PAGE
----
I mean, Calgary, Edmonton and Winnipeg I think are the three cities I’ve shown and they surely
will follow the standards that Toronto does. I acknowledged hi — I failed to start my
timer so I’ll limit myself to one last question. The government transfers is a very large piece
of money in here, $3.5 billion. Would it be required that that number be broken
down all the way down the tree right down to the smallest finest grains in order to
split the difference between capital and operating? So it’s more than just a line item, it would
be a fundamental change in the accounting roll up.
I’m assuming it can be done. In essence what you’re saying is you’ve got
to pull out the government transfers and identify the capital verses operating and then it would
— I think it would make a fundamental difference on what the annual surplus comes out to be.
Well, yes. It would make no difference in the very bottom
line in terms of the money but certainly make a difference and a meaning difference, a very
meaningful difference of the top line. There’s a report that’s presented with the
annual budget which has a very long and obscure name and I’ve never been able to memorize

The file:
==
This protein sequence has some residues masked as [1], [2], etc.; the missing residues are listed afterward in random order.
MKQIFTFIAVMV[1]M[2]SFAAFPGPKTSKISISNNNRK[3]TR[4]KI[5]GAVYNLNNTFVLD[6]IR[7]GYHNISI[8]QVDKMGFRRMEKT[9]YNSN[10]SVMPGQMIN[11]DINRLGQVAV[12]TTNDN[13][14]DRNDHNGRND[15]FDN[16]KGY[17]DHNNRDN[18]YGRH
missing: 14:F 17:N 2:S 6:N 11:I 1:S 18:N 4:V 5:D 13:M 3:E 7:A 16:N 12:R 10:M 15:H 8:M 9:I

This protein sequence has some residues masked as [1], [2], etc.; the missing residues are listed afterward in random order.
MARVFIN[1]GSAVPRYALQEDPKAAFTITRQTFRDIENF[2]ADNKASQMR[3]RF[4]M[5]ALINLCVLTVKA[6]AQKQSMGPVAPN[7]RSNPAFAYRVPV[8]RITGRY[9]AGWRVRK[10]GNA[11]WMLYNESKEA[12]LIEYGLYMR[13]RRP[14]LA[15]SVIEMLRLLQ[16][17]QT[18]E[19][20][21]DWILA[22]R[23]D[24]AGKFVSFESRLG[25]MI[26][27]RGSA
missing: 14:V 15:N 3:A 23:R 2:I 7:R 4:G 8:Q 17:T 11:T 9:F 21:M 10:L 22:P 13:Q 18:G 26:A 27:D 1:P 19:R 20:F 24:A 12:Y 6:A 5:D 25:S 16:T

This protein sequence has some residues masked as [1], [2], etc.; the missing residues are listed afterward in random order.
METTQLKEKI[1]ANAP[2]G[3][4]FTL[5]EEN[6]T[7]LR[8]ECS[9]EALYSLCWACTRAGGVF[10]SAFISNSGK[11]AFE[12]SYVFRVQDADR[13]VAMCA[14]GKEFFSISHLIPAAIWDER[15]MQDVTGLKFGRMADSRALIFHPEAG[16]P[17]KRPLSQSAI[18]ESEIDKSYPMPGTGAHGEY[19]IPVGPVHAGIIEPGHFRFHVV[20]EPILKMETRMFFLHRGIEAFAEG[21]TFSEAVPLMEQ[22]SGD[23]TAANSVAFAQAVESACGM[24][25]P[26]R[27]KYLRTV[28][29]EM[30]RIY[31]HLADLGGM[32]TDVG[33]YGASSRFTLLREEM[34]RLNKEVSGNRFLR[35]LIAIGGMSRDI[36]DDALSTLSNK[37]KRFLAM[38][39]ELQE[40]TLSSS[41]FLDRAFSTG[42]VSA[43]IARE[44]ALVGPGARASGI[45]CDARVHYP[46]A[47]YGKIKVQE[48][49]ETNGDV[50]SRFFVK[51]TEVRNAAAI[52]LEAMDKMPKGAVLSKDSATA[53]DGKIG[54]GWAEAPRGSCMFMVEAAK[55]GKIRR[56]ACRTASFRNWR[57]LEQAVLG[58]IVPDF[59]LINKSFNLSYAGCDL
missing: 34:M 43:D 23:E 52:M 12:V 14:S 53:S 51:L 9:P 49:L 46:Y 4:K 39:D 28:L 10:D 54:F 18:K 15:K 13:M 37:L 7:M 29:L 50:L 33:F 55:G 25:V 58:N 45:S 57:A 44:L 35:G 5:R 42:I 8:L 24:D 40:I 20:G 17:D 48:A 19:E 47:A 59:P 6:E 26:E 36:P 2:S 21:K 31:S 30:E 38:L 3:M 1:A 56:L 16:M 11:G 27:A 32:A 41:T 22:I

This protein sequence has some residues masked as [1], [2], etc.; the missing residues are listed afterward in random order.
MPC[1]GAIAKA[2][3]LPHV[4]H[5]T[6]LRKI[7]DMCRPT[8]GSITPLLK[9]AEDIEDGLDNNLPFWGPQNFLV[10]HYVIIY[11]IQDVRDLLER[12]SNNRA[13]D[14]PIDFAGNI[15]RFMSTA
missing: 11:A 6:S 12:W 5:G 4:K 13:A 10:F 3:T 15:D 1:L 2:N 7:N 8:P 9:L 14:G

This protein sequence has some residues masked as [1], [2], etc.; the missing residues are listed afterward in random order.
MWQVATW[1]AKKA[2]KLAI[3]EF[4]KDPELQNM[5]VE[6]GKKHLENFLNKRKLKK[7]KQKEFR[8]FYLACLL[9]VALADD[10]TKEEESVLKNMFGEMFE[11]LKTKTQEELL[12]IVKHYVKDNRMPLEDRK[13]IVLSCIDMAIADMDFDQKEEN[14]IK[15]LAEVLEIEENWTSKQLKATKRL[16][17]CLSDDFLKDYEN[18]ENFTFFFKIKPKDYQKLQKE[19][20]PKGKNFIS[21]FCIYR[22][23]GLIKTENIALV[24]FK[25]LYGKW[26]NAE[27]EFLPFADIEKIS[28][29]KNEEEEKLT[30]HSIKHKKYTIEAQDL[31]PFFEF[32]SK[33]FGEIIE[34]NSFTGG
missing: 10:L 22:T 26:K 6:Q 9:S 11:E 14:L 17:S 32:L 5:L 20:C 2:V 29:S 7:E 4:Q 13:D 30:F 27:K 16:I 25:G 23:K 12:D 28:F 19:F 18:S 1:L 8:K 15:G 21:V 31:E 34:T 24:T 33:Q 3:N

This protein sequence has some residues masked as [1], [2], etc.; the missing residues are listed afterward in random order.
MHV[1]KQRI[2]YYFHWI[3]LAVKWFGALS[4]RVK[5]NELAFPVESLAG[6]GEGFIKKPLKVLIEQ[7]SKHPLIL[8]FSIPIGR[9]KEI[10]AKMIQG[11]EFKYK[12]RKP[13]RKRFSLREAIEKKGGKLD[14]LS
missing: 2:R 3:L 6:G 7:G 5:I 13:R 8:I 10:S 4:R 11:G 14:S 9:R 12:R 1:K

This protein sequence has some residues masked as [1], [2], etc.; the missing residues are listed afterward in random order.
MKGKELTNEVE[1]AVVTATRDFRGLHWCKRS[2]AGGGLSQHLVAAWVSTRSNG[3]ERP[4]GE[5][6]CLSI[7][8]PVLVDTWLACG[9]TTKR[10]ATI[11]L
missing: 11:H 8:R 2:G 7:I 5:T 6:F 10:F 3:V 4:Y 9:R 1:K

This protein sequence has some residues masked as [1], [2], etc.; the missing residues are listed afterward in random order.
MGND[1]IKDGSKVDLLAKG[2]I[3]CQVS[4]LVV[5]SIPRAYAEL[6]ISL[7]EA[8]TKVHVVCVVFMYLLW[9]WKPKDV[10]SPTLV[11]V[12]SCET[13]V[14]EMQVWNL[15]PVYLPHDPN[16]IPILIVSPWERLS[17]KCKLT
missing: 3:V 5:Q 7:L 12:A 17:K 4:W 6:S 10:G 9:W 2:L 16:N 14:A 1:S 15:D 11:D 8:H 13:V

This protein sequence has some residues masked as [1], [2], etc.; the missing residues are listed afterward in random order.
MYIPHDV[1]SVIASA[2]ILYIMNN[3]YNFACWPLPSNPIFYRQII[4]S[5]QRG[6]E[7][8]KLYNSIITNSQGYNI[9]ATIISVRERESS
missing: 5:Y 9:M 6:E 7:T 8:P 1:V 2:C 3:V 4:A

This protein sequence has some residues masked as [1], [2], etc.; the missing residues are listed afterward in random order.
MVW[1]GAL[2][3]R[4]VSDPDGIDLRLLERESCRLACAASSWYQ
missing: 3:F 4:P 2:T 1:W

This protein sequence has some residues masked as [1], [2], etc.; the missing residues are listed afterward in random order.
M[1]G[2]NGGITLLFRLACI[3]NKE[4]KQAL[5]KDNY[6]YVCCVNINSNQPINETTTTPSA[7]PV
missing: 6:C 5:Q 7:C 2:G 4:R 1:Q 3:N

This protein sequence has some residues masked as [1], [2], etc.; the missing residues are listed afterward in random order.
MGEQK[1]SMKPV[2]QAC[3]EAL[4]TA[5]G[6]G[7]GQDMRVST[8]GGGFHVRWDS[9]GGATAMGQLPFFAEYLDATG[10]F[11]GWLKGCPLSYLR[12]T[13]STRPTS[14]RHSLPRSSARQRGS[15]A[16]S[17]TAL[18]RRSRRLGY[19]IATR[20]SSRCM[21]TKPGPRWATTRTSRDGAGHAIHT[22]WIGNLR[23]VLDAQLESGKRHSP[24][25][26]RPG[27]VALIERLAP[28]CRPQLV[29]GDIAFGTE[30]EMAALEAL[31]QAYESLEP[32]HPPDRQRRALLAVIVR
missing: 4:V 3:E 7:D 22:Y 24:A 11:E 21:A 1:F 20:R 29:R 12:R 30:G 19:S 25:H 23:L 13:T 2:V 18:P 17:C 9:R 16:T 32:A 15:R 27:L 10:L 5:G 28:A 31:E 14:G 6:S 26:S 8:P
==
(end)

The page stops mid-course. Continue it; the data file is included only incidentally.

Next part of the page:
it. The Ontario government requires Toronto to
cast the annual budget in accrual terms if anybody knows what that is.
Up until this year every year that report has included a line item that says in the
budget assets that are dedicated to — sorry, revenue that is dedicated to capital project
projects. So I have to assume from that going over the
years that’s been presented all the time since they’re able to present that information from
a budgetary point of view that would also be available for the actual numbers that come
up. So, again, you would have to check with the
accounting people but my inference and certainly my hope is that this is a simple change that
has to be made at the top. Could be done with a minimal amount of effort.
Again, the benefit I think is quite large in this instance in that it does make very
clear what the operational surplus of the city would be.
So, again, I’m sorry, I don’t have a specific definitive answer but I think it’s very, very
likely that that — that the information I’m suggesting is readily available.